|Delivery Type||Delivery length / details|
|Lecture||10 x 1 Hour Lectures|
|Seminar||10 x 1 Hour Seminars|
|Assessment Type||Assessment length / details||Proportion|
|Semester Assessment||1 x 2500 word essays, on phase 1||50%|
|Semester Exam||3 Hours 1 x 3 hour examination on phases 2 & 3||50%|
|Supplementary Assessment||resubmit failed 1 x 2500 word essays, on phase 1||50%|
|Supplementary Exam||3 Hours 1 x 3 hour examination on phases 2 & 3||50%|
On successful completion of this module students should be able to:
1. Demonstrate familiarity and knowledge of key theoretical approaches towards understanding the cultural relationships of science.
2. Demonstrate an ability to read, analyze and reflect critically on a range of evidential material drawn from historical, literary and other contexts.
3. Demonstrate an ability to research independently.
4. Demonstrate an ability to communicate ideas effectively, both orally and in writing.
The module aims are:
The module aims to provide students with a thorough grounding in recent approaches to understanding the cultural interconnections between several major aspects of scientific & technological activity, and by doing so, to offer a critical understanding of the place occupied by science in contemporary culture.
The module takes the concept of scientific revolution, drawn from the work of philosopher Thomas Kuhn, as its starting point for investigating the ways in which historians, sociologists and other theorists have tried to understand science as a cultural activity. Taking three key episodes in the history of science and technology, it will interrogate the cultural place occupied by science by looking both at how other aspects of culture informed science and at how scientific concepts and ideas infiltrated other areas of culture.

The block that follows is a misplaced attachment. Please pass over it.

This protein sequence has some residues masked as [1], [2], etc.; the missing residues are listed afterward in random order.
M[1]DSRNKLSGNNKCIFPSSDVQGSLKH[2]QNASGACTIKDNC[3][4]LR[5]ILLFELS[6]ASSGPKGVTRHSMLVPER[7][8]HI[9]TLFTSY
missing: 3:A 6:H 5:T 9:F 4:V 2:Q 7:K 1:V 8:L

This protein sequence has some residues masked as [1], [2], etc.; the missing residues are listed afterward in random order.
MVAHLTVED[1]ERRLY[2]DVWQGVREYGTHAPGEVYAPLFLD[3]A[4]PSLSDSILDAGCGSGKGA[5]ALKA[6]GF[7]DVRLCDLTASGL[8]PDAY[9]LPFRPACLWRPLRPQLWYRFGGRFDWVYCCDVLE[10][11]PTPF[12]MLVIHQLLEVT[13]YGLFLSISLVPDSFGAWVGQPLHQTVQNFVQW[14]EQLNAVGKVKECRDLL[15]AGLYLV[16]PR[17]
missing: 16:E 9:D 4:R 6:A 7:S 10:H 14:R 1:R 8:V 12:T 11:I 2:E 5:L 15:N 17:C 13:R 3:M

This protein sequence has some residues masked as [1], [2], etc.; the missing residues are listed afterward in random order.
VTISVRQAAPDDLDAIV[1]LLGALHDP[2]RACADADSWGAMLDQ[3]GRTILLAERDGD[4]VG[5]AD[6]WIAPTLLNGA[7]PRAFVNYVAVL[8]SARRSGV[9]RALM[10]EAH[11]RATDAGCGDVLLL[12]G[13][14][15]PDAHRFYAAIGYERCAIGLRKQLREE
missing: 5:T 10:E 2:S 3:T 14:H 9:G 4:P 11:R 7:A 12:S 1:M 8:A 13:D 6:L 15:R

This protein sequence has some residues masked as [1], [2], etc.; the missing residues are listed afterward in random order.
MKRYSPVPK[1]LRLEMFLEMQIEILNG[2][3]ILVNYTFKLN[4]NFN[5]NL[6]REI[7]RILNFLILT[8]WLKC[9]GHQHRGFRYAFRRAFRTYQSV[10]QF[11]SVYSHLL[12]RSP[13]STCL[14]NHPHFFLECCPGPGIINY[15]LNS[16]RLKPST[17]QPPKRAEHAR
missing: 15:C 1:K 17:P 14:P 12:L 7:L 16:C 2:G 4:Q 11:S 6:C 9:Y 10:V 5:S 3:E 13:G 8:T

The content detailed below is indicative and may be amended depending on staff availability.
Week 1: SCIENCE AND CULTURE - Introduction
Week 1: Introduction: Are There Two Cultures? What are scientific and technological revolutions
Phase 1: DARWINIAN TRANSFORMATIONS
Week 2: The Politics of Evolution – social Darwinisms and beyond
Week 3: History and Humanity – anthopocentricity under pressure
Week 4: Darwin’s Reception – internalising a conceptual revolution
Phase 2: COLD WAR CULTURES
Week 5: The Space Race – new frontiers for the World Series
Week 6: A Nuclear World – from sabre-rattling to missile parades
Week 7: Q Branch – technology and espionage in partnership
Phase 3: A DIGITAL WORLD
Week 8: Development of the Web – introducing computers to each other
Week 9: Social media – ‘friends’ in far places
Week 10: Digital news – citizen-journalism, wiki-leaks and techno-activism
Other phases/themes may include: Energy & Empire, War & technology, Electricity & the Victorians
|Skills Type||Skills details|
|Application of Number|
|Communication||will be developed in written work and discussion work|
|Improving own Learning and Performance||will be developed as a result of feedback and response|
|Information Technology||will be developed in related study and research work|
|Personal Development and Career planning|
|Problem solving||will be developed in relation to assessment tasks and questions|
|Research skills||will be developed in the written assessments|
|Subject Specific Skills||will be developed Reasoning and assessment of empirical evidence|
|Team work||will be developed in small-group seminar activities|
This module is at CQFW Level 5